“He is usually singing all the time. He loves SPB and sings very well,” his assistant Nila tells TNM.

Albert is a fan of Suriya too and says he is excited about Kamal Haasan’s entry into politics. Apart from this, the dentist also boasts of a few famous friends from the industry.

“Prabhu, Sarathkumar and drummer Sivamani are all my close friends. I became close Prabhu and Sarathkumar as an athlete in school when we met at an inter-school sports competition. We meet once in a while when I am in town,” says Albert, who migrated to Canada with his wife a few months ago and shuttles between Chennai and Ontario.

The future

The Chinese clinics like Albert’s and David’s cater to the local population in Park Town.

“We have a thriving business and clients who have been consulting us and our fathers before us. They trust us and we have sort of established a brand here in Chennai,” says David.

Although many of their relatives have migrated to the US, Canada and other parts of the world, David and Albert remain rooted to the city.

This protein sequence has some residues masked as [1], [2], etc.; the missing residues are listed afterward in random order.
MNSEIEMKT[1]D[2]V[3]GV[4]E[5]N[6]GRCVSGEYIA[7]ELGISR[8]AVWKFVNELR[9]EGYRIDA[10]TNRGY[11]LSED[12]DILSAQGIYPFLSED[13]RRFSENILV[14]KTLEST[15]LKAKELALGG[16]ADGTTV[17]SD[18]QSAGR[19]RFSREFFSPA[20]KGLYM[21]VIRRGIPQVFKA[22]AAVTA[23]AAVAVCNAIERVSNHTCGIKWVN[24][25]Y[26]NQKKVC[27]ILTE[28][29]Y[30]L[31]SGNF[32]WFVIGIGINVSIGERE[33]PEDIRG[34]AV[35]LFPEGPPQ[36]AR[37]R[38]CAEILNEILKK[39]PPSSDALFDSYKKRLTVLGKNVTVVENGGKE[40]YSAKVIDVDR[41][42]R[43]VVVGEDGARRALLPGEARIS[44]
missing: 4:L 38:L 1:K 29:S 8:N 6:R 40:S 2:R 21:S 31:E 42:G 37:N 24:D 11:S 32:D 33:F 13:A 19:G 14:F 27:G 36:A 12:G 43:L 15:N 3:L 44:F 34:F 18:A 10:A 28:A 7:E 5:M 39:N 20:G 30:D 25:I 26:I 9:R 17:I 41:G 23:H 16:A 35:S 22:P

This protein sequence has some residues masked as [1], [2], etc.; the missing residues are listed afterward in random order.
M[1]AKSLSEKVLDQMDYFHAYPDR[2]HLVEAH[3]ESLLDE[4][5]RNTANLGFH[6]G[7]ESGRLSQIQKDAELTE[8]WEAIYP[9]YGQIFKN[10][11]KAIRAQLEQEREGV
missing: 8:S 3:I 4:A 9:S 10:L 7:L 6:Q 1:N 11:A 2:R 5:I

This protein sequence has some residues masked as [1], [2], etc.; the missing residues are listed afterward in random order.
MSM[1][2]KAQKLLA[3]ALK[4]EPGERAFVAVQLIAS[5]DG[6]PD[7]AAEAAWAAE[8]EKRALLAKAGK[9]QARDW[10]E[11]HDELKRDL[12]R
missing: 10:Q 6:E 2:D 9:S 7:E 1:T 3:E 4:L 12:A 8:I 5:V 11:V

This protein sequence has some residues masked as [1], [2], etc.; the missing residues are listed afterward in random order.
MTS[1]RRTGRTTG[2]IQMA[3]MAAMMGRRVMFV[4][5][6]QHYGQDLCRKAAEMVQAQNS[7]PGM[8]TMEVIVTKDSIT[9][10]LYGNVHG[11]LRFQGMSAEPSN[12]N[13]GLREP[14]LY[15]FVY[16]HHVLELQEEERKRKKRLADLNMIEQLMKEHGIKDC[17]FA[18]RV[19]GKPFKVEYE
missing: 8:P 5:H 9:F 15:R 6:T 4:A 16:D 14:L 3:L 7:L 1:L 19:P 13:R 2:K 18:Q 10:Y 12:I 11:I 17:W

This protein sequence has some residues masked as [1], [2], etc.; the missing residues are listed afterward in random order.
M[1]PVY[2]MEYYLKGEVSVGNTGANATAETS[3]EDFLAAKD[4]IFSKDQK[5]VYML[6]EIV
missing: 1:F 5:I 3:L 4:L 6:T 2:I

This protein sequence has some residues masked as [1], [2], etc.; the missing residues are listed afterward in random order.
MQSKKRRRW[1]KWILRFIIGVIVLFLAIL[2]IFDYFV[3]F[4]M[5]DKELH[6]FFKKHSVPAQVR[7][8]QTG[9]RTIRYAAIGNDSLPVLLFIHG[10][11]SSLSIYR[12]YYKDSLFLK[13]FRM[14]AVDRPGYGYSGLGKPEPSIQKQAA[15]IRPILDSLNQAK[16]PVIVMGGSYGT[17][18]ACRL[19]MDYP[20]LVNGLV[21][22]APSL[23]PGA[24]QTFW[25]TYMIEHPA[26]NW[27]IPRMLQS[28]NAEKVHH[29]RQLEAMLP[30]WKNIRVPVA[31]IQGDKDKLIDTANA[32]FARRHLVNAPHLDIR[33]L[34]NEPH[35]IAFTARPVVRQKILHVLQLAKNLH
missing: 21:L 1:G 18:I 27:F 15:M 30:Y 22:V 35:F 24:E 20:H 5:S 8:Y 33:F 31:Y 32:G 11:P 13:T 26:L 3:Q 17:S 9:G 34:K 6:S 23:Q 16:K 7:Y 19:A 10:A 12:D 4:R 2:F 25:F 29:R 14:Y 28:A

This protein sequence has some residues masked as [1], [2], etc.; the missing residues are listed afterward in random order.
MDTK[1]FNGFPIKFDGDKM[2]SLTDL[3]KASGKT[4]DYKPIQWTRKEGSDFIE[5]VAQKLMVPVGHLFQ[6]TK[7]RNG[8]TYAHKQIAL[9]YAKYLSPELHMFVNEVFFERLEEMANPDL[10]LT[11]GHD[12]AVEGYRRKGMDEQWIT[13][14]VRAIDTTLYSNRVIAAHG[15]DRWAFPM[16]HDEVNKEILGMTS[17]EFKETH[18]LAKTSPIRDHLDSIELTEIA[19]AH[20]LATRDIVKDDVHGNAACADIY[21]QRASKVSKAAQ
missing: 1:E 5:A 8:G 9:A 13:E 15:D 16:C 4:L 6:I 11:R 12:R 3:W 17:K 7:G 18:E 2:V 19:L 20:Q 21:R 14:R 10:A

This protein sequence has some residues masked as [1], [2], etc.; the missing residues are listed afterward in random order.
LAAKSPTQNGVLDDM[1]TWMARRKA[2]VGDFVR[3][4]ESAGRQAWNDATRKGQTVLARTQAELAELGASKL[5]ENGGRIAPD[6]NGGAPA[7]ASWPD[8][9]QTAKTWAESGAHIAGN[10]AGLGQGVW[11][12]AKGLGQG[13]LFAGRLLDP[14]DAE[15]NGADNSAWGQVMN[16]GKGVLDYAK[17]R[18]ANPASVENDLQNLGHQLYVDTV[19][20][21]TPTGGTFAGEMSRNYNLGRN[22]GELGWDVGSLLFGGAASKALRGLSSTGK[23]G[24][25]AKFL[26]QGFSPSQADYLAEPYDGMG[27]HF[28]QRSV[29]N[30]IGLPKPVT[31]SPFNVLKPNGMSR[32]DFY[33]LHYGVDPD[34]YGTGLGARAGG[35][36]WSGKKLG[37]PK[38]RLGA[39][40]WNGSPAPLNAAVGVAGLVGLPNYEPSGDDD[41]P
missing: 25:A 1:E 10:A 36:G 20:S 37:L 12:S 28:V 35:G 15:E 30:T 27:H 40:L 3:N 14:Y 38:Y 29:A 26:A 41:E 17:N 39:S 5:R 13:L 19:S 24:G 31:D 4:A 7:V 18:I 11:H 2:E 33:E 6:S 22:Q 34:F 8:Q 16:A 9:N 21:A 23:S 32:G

“Although I keep going to Canada, I can’t let go of my business here and most of the year I’m in Chennai,” says Albert.

And despite this mass migration to several parts of the world, none of the Chinese in Chennai have returned to their home province of Hubei.

“I once visited China on a packaged tour with my wife. We couldn’t visit our native place as we couldn’t break away from the others.I have a few cousins there and I hope to visit them once in my lifetime,” says Albert.

However, Chennai remains in their hearts even as they search for better prospects elsewhere.

“I have never felt like an outsider. Chennai has and will always remain one of the most welcoming cities here. My sentiments for this city, in IPL language would be Namma Chennai-ku oru whistle podu,” David concludes with a grin.

Source…… https://www.thenewsminute.com

Natarajan